ProgressBar is just an easy way to show that something is happening inside of your application. We'll start by creating a progress bar. We'll say class progressBar extends component. We'll have a render method. Inside here, we'll just return a view.
Now, in our main app, we're just going to set up a few things to show that this progress bar is responsive. First, we're going to say text load progress. Close that text out, then some more text saying 100 percent. Then we'll render our progress bar in the middle of all of this.
For our progress bar, it will be composed of many properties. It'll be quite configurable. We'll do that via default props. We'll set up progressBar.defaultProps, send it an object. We'll just say the default height is 10 pixels, the border color will just default to black, the border width will default to two.
The border radius, so the curve of the borders, will be four. Our bar color, we'll just say is tomato red. The fill color, which is the piece of the progress bar that's not filled in, we'll just say is RGBA 0005, so a light gray. Then also the duration of our animation eventually, we'll just say it defaults to 100.
Now, we'll need to layer our views, and apply the appropriate styles. The first one will be our outer view. We'll say styles equal to an object. We'll say it's a flex direction row, which means that all of its children will go across the screen, which is what we want. We want our bar to go from left to right rather than from up to down.
Then we'll also add in our height here. This height is then destructured from our props. We'll start saying const, and we'll just destructure all of these properties, because we'll use all of them. We'll say height, border color, border width, border radius, bar color, fill color, and that'll be all that we will need.
Assign this. We'll destructure this from props. Because we are inside of a container that has a flex direction row, we need to add flex one to our outer container. This will then allow it to take up all available space.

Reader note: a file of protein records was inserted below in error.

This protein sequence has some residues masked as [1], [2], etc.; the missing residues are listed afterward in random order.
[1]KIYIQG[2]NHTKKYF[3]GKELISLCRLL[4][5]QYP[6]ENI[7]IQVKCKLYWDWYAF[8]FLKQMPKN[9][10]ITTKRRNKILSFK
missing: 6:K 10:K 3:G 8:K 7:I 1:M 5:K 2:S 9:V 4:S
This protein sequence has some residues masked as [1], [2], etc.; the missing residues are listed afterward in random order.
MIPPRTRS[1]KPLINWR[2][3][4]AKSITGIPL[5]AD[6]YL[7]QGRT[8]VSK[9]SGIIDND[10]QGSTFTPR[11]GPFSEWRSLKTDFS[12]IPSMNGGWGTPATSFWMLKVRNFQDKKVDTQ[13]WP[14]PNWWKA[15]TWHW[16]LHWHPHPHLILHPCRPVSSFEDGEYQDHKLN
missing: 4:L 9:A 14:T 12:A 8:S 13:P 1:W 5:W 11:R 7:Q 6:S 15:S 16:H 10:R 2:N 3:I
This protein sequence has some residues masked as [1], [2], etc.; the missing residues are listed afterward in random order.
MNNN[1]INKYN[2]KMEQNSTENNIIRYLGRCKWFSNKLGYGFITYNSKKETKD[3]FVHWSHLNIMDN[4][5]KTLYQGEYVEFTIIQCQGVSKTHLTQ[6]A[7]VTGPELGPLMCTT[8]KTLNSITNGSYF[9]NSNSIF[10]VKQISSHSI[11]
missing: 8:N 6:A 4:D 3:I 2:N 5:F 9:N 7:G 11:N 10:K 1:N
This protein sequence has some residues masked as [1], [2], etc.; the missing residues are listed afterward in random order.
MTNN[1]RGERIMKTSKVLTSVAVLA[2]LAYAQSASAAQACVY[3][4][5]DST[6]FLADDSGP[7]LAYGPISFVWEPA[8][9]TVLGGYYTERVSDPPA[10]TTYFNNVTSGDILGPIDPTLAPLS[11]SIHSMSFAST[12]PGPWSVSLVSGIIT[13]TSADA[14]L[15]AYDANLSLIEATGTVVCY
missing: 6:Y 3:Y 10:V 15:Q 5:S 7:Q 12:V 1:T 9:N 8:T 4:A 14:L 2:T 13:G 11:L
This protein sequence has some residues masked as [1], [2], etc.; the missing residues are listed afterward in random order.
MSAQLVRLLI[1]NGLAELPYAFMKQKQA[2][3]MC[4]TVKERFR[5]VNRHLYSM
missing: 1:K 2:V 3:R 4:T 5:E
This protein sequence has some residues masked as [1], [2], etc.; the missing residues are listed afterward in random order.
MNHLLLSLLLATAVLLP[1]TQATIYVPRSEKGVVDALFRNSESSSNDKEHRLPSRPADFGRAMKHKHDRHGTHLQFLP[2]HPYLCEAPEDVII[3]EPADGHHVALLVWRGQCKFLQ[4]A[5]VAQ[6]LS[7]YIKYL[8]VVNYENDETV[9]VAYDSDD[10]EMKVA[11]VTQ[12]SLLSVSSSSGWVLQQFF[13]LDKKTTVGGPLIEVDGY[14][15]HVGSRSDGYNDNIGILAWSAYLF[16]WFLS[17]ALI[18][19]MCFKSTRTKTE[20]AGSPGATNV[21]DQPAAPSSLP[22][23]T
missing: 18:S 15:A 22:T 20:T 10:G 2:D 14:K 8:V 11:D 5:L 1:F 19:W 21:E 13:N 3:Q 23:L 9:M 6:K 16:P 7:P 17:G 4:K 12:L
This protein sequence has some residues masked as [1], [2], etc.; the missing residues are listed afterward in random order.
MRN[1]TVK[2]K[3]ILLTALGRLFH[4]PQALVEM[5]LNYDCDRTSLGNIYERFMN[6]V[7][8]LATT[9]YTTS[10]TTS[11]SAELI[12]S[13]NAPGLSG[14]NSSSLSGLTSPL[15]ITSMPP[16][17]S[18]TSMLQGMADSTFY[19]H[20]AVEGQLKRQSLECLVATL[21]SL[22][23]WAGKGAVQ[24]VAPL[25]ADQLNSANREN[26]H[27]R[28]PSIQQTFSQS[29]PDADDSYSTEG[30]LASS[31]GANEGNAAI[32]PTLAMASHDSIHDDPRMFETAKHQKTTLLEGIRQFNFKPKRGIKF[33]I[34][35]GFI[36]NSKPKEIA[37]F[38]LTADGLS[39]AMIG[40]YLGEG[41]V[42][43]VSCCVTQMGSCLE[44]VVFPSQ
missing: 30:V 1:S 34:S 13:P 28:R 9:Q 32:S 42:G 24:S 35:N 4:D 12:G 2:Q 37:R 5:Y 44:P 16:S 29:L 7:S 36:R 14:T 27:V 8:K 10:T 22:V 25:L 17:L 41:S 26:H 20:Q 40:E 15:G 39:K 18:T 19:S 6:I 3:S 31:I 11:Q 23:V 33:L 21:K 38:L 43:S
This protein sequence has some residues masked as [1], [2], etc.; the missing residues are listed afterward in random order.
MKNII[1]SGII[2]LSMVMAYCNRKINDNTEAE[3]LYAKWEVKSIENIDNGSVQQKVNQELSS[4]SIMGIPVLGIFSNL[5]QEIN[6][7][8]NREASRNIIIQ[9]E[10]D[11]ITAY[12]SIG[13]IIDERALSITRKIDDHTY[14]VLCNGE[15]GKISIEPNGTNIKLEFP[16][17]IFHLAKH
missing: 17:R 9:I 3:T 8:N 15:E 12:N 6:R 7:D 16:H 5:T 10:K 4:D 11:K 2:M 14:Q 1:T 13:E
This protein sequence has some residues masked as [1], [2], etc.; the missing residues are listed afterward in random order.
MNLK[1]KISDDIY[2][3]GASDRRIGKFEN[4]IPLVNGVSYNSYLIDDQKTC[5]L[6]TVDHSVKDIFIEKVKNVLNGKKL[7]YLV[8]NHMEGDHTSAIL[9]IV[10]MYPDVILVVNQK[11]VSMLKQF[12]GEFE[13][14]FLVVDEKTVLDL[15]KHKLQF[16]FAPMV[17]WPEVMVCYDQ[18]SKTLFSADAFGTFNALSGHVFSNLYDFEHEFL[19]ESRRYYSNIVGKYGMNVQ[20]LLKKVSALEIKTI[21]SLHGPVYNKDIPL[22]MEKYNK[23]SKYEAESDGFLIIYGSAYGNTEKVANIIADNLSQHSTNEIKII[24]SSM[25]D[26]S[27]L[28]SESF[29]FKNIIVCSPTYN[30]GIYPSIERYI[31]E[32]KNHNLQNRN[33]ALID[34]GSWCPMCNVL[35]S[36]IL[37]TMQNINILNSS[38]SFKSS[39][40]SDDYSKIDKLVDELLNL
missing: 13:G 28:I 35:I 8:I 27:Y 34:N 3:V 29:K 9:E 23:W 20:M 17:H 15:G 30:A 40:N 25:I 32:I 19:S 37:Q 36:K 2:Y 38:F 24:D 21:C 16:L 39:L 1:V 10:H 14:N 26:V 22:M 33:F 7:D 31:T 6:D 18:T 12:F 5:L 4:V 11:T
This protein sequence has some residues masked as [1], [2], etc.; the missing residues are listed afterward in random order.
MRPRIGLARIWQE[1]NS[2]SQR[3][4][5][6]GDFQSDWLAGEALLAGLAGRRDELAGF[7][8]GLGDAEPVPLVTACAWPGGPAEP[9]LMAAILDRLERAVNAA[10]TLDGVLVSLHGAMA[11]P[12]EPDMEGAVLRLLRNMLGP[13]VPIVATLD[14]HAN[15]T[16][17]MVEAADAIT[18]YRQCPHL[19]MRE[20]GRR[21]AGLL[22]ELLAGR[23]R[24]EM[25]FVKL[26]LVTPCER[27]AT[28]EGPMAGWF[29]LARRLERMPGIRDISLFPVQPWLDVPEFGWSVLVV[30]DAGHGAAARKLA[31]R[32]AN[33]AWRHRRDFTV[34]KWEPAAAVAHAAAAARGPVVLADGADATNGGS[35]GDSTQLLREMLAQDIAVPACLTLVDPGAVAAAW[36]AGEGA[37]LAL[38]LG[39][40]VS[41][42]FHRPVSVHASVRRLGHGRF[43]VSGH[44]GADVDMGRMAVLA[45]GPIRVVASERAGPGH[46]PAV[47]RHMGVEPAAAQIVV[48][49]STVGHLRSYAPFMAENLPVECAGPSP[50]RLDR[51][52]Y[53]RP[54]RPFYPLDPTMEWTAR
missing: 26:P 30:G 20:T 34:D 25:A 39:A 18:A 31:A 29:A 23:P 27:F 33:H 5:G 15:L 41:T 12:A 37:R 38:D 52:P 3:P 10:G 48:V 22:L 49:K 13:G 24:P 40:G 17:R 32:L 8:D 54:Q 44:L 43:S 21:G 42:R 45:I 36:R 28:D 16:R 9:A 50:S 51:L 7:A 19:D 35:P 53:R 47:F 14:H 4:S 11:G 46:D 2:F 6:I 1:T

Once the text size and the text width here are calculated, this progress bar will then be automatically assigned an appropriate width. Now, we'll add our border view. Our border view will just be a view here. Close this, because this is where all of our other content will go.
We'll say style is equal to...We'll also add a flex one here to say fill up all of the space inside. Border color, border width, and border radius. Now, if we refresh our emulator, we can see that we have text that goes across the screen, then we have our progress bar sitting in between both of the pieces of text, and it's automatically sized.
Now, let's add the fill color for what's going to be behind the bar, AKA the percentage that is not filled. We can just set a view here. Say style equals an array. We'll use the stylesheet.absoluteFill, which is a helper method that does position absolute with left, top, right, and bottom of zero. Then we'll say background color is equal to our fill color.
Now, when we refresh, we can see that our background color is filled in. Now, we'll add our bar in. We'll say animated.view, and we'll close that. We're doing the animated view, because we'll eventually want to animate the progress bar as it updates the percentage.
We'll say style, and say position, absolute. We need to position it to the left of zero, the top and the bottom. The width will then be an animated percentage. However, we'll just set our background color to our bar color.